Skiers narrowly escape avalanche near Aspen |

Skiers narrowly escape avalanche near Aspen

Joel Stonington
Aspen Correspondent
Vail, CO Colorado

ASPEN, Colorado ” A large, naturally occurring avalanche passed between a group of 12 skiers that had split into two smaller groups of six Sunday afternoon, south of Aspen. No one was injured.

The slide, on South Kellogg Chute near the base of Pearl Pass Road, was reported to be roughly 500 yards wide and large enough to travel across Castle Creek two miles above Ashcroft.

“That was a big one,” said Tigran Valdez, of Ashcroft, who saw the avalanche and called Mountain Rescue Aspen. “The snow was dirty, it went all the way through all the layers, broken trees of six to eight inches, all the way across Castle Creek.”

Soon after Mountain Rescue Aspen members arrived, the second group of six was contacted by radio. However, the Pitkin County Sheriff’s Office said it was unlikely rescuers would have gone into the field.

“We came to a decision that we probably wouldn’t put any [rescuers] in there because of the level of avalanche danger,” said Joe Bauer, a patrol director for the Pitkin County Sheriff’s Office. “It would have been a tough decision. But that’s the way we were leaning.”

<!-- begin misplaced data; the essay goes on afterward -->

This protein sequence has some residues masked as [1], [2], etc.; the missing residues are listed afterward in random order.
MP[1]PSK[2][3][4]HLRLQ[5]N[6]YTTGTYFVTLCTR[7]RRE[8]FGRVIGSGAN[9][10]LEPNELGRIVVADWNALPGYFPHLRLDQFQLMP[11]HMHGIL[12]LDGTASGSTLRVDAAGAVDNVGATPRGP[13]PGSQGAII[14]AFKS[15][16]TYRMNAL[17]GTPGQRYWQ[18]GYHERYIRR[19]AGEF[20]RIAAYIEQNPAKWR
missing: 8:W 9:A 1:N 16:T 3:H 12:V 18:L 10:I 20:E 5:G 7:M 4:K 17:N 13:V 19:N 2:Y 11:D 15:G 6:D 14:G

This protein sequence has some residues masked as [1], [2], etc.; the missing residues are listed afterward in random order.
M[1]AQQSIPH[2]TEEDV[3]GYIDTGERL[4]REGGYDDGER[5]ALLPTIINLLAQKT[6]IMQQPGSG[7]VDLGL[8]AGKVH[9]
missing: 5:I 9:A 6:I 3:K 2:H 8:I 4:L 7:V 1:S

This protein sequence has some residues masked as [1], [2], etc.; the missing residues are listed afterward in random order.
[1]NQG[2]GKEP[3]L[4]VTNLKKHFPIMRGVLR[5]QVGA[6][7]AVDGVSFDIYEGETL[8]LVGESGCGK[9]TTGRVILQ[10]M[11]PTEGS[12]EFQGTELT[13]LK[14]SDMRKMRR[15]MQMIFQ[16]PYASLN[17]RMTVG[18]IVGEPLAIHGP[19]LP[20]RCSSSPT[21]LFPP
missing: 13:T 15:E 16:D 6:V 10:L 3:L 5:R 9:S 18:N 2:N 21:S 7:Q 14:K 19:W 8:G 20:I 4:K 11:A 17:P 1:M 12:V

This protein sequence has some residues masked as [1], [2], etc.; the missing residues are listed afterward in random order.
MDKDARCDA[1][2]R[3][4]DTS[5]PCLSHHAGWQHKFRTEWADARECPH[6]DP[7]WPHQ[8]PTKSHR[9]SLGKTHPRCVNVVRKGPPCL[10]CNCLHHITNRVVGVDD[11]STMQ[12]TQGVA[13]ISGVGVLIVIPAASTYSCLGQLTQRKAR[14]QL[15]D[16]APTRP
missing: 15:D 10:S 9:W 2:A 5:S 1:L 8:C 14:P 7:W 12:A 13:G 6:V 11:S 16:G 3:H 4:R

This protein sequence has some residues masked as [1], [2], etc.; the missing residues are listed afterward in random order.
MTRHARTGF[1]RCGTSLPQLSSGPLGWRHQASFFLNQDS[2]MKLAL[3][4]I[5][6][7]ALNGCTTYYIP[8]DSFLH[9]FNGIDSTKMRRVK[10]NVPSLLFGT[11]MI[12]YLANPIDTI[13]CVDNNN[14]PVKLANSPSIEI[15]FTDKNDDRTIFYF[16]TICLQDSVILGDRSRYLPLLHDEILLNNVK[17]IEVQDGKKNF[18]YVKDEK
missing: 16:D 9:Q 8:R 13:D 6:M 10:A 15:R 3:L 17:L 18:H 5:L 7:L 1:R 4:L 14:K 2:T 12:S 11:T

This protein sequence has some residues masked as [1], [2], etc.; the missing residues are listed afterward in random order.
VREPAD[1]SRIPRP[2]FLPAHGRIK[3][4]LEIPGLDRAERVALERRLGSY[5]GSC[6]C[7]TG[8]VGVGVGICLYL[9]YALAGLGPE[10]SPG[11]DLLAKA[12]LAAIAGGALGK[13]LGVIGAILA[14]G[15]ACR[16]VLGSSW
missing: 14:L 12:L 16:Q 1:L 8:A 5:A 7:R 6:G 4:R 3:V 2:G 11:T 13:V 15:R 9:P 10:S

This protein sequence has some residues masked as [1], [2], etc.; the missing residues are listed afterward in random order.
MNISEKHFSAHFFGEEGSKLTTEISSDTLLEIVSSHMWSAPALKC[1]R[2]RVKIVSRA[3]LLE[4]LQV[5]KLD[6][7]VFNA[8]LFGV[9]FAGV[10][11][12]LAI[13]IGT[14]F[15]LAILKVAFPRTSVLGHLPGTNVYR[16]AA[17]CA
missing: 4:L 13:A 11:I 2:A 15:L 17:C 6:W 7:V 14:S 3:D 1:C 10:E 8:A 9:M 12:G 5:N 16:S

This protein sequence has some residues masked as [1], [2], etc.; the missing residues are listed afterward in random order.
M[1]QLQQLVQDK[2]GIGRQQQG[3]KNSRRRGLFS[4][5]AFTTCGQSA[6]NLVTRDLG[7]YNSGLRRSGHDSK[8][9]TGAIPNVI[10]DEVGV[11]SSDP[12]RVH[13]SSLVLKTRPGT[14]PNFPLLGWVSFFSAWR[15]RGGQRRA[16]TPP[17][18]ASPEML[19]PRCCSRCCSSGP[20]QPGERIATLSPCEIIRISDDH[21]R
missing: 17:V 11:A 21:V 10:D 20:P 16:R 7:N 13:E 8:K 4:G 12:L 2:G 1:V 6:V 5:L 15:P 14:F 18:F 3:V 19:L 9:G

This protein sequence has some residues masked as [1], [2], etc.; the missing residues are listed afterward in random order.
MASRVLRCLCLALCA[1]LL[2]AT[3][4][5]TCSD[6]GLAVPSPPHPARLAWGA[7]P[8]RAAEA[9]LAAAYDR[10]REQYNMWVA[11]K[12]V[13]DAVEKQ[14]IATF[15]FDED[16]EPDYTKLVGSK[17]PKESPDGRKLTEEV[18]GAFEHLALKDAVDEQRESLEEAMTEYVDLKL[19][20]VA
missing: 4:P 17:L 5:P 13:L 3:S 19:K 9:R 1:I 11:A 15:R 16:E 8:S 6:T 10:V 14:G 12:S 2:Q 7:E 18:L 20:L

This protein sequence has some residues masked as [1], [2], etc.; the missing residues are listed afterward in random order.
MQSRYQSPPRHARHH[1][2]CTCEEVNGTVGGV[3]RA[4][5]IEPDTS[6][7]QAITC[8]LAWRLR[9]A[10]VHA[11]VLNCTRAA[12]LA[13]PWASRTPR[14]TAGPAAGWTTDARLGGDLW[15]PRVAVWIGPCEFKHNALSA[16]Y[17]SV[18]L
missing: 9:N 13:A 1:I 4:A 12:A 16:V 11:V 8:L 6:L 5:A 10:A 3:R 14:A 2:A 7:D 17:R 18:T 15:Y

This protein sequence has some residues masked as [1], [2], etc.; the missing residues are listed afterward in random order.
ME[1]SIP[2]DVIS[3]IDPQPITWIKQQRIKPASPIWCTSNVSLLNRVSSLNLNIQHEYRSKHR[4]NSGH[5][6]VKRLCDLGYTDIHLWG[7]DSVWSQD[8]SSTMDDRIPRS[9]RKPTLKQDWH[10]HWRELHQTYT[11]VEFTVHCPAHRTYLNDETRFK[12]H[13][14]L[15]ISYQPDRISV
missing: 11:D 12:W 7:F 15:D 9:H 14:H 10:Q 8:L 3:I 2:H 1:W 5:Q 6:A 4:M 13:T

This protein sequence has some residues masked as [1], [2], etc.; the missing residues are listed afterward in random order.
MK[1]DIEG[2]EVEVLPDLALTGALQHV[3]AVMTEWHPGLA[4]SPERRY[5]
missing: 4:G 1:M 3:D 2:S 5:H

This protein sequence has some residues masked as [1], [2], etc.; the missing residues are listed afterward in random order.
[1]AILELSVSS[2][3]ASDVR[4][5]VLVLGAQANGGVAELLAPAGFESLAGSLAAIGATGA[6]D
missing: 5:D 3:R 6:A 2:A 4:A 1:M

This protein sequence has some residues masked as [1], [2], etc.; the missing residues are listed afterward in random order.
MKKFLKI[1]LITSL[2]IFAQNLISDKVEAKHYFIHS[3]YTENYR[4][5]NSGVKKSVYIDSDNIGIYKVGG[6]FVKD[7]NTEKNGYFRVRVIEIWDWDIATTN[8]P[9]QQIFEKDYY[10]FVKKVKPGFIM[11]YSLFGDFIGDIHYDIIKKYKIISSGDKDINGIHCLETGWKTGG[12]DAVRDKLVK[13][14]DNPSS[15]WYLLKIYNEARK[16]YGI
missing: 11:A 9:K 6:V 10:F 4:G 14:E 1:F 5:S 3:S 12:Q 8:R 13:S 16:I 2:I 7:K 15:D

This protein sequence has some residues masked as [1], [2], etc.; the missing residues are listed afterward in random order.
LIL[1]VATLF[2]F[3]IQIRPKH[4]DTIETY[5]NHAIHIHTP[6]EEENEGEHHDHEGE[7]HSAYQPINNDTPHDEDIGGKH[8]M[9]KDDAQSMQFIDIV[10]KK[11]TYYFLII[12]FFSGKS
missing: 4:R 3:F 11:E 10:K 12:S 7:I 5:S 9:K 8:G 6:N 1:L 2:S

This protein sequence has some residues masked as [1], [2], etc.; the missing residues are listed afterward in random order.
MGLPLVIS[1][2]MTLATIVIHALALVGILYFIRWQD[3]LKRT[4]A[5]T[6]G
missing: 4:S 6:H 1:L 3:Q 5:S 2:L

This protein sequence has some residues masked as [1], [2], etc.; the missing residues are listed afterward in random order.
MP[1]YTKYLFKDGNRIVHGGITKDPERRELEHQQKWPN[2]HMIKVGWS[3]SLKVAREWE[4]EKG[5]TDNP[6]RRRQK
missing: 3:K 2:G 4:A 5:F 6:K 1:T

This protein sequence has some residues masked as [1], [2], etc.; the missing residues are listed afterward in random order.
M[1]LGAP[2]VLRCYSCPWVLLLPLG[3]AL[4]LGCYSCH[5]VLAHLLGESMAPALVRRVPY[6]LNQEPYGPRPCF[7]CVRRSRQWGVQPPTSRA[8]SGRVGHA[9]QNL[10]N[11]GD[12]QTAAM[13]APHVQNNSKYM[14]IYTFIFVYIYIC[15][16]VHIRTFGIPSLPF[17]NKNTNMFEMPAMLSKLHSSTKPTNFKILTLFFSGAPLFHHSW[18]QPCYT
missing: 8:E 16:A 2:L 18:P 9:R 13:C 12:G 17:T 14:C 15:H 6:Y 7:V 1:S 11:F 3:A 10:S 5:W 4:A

The 12 skiers were returning from a night out at one of the Braun Huts, near Ashcroft.

Avalanche danger in the Aspen area mountains has been raised to high by the Colorado Avalanche Information Center and travel in avalanche areas is not recommended.

According to the CAIC: “The avalanche danger for the Aspen zone is high on north, northeast, east and southeast aspects near and above treeline where natural and human-triggered slides are likely. Elsewhere the danger is considerable.”

The heightened avalanche danger is, at least partially, because of major snowstorms sweeping the area. Snowmass and Aspen Highlands reported 18 inches Sunday morning, while Aspen and Buttermilk had 13.

The storm is expected to bring a total three feet or more and snowfall is expected through the week, according to the National Weather Service.

Nearly everything at the four areas was open on Sunday. Fifty acres at Highlands was closed in the south-facing Y-zones of Highland Bowl and skiers found Temerity closed Sunday morning. At Snowmass, Elk Camp was closed sporadically during the day and the Cirque never opened. The areas still have not opened 100 percent of their terrain.

Though the snow has had a favorable effect on area skiing, it cut numbers at the Aspen Cross Country Center Extravaganza, featuring free food and ski rentals.

“The magnitude of fun is the same but there are a lot less people,” said Tim Clement, manager at the cross country center, during the extravaganza on Sunday. “We have about a quarter of the people we had last year.”

Joel Stonington can be reached at

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